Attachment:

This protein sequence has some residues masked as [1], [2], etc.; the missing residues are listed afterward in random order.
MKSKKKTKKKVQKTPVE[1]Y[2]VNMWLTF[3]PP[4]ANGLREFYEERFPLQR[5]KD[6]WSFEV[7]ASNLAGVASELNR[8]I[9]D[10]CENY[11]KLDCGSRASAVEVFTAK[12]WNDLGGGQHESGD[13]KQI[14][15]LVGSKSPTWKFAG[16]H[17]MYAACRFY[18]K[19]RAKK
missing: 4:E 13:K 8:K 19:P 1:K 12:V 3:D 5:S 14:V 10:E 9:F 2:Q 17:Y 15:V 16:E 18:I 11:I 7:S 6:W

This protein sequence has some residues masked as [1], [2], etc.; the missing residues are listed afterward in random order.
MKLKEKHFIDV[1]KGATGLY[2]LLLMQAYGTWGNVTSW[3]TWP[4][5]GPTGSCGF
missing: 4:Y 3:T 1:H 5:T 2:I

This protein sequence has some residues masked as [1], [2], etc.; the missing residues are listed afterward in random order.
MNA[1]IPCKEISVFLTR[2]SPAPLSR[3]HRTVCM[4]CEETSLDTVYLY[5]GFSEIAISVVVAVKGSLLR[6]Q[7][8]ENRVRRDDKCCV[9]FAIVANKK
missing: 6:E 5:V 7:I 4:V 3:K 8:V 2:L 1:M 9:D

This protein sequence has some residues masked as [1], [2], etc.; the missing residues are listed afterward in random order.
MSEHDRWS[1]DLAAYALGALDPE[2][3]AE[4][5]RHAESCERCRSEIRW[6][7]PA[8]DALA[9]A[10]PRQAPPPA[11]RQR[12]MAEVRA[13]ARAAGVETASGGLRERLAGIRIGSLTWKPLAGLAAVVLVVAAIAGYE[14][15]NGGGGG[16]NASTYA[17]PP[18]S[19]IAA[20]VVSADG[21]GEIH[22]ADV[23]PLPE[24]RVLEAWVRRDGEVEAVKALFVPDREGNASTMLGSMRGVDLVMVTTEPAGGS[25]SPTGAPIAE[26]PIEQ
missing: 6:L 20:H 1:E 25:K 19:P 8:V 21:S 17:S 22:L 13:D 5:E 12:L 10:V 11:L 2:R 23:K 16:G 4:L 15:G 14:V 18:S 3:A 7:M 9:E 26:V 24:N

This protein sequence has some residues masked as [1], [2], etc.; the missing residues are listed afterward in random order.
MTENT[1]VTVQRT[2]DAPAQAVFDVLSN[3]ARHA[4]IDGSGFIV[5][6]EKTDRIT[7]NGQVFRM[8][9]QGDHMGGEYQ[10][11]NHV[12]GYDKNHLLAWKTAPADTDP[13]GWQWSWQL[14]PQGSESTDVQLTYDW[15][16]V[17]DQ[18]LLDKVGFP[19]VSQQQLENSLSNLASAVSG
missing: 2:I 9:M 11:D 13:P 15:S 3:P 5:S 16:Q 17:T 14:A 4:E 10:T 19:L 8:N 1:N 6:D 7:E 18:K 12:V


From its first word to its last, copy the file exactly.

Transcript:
This protein sequence has some residues masked as [1], [2], etc.; the missing residues are listed afterward in random order.
MKSKKKTKKKVQKTPVE[1]Y[2]VNMWLTF[3]PP[4]ANGLREFYEERFPLQR[5]KD[6]WSFEV[7]ASNLAGVASELNR[8]I[9]D[10]CENY[11]KLDCGSRASAVEVFTAK[12]WNDLGGGQHESGD[13]KQI[14][15]LVGSKSPTWKFAG[16]H[17]MYAACRFY[18]K[19]RAKK
missing: 4:E 13:K 8:K 19:P 1:K 12:V 3:D 5:S 14:V 10:E 9:F 2:Q 17:Y 15:V 16:E 18:I 11:I 7:S 6:W

This protein sequence has some residues masked as [1], [2], etc.; the missing residues are listed afterward in random order.
MKLKEKHFIDV[1]KGATGLY[2]LLLMQAYGTWGNVTSW[3]TWP[4][5]GPTGSCGF
missing: 4:Y 3:T 1:H 5:T 2:I

This protein sequence has some residues masked as [1], [2], etc.; the missing residues are listed afterward in random order.
MNA[1]IPCKEISVFLTR[2]SPAPLSR[3]HRTVCM[4]CEETSLDTVYLY[5]GFSEIAISVVVAVKGSLLR[6]Q[7][8]ENRVRRDDKCCV[9]FAIVANKK
missing: 6:E 5:V 7:I 4:V 3:K 8:V 2:L 1:M 9:D

This protein sequence has some residues masked as [1], [2], etc.; the missing residues are listed afterward in random order.
MSEHDRWS[1]DLAAYALGALDPE[2][3]AE[4][5]RHAESCERCRSEIRW[6][7]PA[8]DALA[9]A[10]PRQAPPPA[11]RQR[12]MAEVRA[13]ARAAGVETASGGLRERLAGIRIGSLTWKPLAGLAAVVLVVAAIAGYE[14][15]NGGGGG[16]NASTYA[17]PP[18]S[19]IAA[20]VVSADG[21]GEIH[22]ADV[23]PLPE[24]RVLEAWVRRDGEVEAVKALFVPDREGNASTMLGSMRGVDLVMVTTEPAGGS[25]SPTGAPIAE[26]PIEQ
missing: 6:L 20:H 1:E 25:K 19:P 8:V 21:S 17:S 22:L 13:D 5:E 12:L 10:V 11:L 2:R 23:K 16:G 4:L 15:G 14:V 18:S 3:A 7:M 9:E 26:V 24:N

This protein sequence has some residues masked as [1], [2], etc.; the missing residues are listed afterward in random order.
MTENT[1]VTVQRT[2]DAPAQAVFDVLSN[3]ARHA[4]IDGSGFIV[5][6]EKTDRIT[7]NGQVFRM[8][9]QGDHMGGEYQ[10][11]NHV[12]GYDKNHLLAWKTAPADTDP[13]GWQWSWQL[14]PQGSESTDVQLTYDW[15][16]V[17]DQ[18]LLDKVGFP[19]VSQQQLENSLSNLASAVSG
missing: 2:I 9:M 11:D 13:P 15:S 3:P 5:S 16:Q 17:T 14:A 4:E 10:T 19:L 8:N 1:N 6:D 7:E 18:K 12:V